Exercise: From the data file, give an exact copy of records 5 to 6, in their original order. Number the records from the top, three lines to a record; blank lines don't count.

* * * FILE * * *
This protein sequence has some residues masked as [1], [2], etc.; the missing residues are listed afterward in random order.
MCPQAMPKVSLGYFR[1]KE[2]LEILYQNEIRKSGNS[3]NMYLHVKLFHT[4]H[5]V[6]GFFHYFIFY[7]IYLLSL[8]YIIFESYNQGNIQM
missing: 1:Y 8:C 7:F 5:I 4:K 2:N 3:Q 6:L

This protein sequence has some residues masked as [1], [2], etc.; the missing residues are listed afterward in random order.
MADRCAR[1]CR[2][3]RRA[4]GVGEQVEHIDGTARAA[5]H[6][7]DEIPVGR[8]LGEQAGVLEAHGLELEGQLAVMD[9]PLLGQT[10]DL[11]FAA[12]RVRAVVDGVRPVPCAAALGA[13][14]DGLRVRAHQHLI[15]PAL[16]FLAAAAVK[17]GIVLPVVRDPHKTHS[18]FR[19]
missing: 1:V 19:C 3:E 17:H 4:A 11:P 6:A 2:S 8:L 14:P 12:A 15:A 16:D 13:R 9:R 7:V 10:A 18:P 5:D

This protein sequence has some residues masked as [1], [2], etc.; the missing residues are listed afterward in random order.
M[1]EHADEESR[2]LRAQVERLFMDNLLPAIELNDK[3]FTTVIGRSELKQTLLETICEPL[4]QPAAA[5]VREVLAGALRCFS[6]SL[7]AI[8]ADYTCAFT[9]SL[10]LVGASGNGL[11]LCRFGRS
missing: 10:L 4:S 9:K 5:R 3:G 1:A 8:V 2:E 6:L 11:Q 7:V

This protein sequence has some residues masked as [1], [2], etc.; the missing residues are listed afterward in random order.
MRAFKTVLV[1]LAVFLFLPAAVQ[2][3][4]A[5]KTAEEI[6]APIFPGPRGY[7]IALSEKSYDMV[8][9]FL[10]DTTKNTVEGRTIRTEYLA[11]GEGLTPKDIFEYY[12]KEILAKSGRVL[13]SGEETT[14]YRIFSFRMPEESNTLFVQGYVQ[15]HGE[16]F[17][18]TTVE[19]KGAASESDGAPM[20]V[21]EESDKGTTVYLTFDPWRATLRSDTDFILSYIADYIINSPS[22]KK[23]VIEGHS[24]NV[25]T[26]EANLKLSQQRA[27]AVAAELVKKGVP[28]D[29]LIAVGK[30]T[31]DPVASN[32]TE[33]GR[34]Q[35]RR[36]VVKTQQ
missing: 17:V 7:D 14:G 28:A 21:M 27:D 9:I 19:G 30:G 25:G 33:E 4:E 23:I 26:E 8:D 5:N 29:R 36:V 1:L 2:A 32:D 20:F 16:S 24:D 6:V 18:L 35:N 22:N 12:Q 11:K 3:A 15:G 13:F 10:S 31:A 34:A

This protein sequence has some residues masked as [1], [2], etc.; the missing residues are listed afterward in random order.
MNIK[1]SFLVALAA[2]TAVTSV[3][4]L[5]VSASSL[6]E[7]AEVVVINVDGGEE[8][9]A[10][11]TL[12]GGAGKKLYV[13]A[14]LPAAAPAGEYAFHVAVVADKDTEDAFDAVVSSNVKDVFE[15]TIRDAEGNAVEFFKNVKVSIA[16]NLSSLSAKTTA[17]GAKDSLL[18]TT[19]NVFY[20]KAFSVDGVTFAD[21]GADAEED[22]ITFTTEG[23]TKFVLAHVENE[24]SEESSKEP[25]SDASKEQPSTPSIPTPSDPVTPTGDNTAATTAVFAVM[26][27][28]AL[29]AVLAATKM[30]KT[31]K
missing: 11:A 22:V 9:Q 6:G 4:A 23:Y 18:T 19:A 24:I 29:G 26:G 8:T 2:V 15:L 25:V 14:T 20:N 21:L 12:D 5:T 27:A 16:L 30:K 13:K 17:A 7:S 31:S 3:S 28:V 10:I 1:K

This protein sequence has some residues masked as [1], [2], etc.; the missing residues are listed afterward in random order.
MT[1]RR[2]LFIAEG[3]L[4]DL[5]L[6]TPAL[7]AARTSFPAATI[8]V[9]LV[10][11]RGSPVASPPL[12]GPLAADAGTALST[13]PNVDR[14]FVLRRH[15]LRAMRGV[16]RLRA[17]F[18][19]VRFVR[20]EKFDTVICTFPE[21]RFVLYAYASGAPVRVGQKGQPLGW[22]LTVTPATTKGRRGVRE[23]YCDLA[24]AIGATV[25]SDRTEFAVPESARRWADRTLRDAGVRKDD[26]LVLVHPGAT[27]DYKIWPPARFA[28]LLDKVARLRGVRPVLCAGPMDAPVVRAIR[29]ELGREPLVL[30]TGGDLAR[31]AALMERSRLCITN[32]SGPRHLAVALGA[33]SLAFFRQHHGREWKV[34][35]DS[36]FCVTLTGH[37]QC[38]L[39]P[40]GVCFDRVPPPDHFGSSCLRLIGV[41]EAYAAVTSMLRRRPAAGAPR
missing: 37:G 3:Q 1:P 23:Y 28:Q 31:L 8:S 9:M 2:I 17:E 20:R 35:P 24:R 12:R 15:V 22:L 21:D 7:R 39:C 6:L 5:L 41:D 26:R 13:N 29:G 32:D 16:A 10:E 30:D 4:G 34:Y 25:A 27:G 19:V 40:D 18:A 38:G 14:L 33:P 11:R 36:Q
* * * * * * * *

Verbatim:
This protein sequence has some residues masked as [1], [2], etc.; the missing residues are listed afterward in random order.
MNIK[1]SFLVALAA[2]TAVTSV[3][4]L[5]VSASSL[6]E[7]AEVVVINVDGGEE[8][9]A[10][11]TL[12]GGAGKKLYV[13]A[14]LPAAAPAGEYAFHVAVVADKDTEDAFDAVVSSNVKDVFE[15]TIRDAEGNAVEFFKNVKVSIA[16]NLSSLSAKTTA[17]GAKDSLL[18]TT[19]NVFY[20]KAFSVDGVTFAD[21]GADAEED[22]ITFTTEG[23]TKFVLAHVENE[24]SEESSKEP[25]SDASKEQPSTPSIPTPSDPVTPTGDNTAATTAVFAVM[26][27][28]AL[29]AVLAATKM[30]KT[31]K
missing: 11:A 22:V 9:Q 6:G 4:A 23:Y 18:T 19:A 24:I 29:G 26:G 8:T 2:V 15:L 25:V 14:T 20:N 21:L 12:D 5:T 27:A 16:L 30:K 13:K 17:A 7:S 31:S 3:S 28:V 10:I 1:K

This protein sequence has some residues masked as [1], [2], etc.; the missing residues are listed afterward in random order.
MT[1]RR[2]LFIAEG[3]L[4]DL[5]L[6]TPAL[7]AARTSFPAATI[8]V[9]LV[10][11]RGSPVASPPL[12]GPLAADAGTALST[13]PNVDR[14]FVLRRH[15]LRAMRGV[16]RLRA[17]F[18][19]VRFVR[20]EKFDTVICTFPE[21]RFVLYAYASGAPVRVGQKGQPLGW[22]LTVTPATTKGRRGVRE[23]YCDLA[24]AIGATV[25]SDRTEFAVPESARRWADRTLRDAGVRKDD[26]LVLVHPGAT[27]DYKIWPPARFA[28]LLDKVARLRGVRPVLCAGPMDAPVVRAIR[29]ELGREPLVL[30]TGGDLAR[31]AALMERSRLCITN[32]SGPRHLAVALGA[33]SLAFFRQHHGREWKV[34][35]DS[36]FCVTLTGH[37]QC[38]L[39]P[40]GVCFDRVPPPDHFGSSCLRLIGV[41]EAYAAVTSMLRRRPAAGAPR
missing: 37:G 3:Q 1:P 23:Y 28:Q 31:L 8:S 9:M 2:I 17:E 20:R 35:P 24:R 12:R 15:V 22:L 21:D 7:R 39:C 6:L 5:L 41:D 26:R 13:N 29:G 32:D 16:A 10:E 30:D 4:G 34:Y 25:A 27:G 19:V 40:D 18:A 38:G 14:L 33:P 11:R 36:Q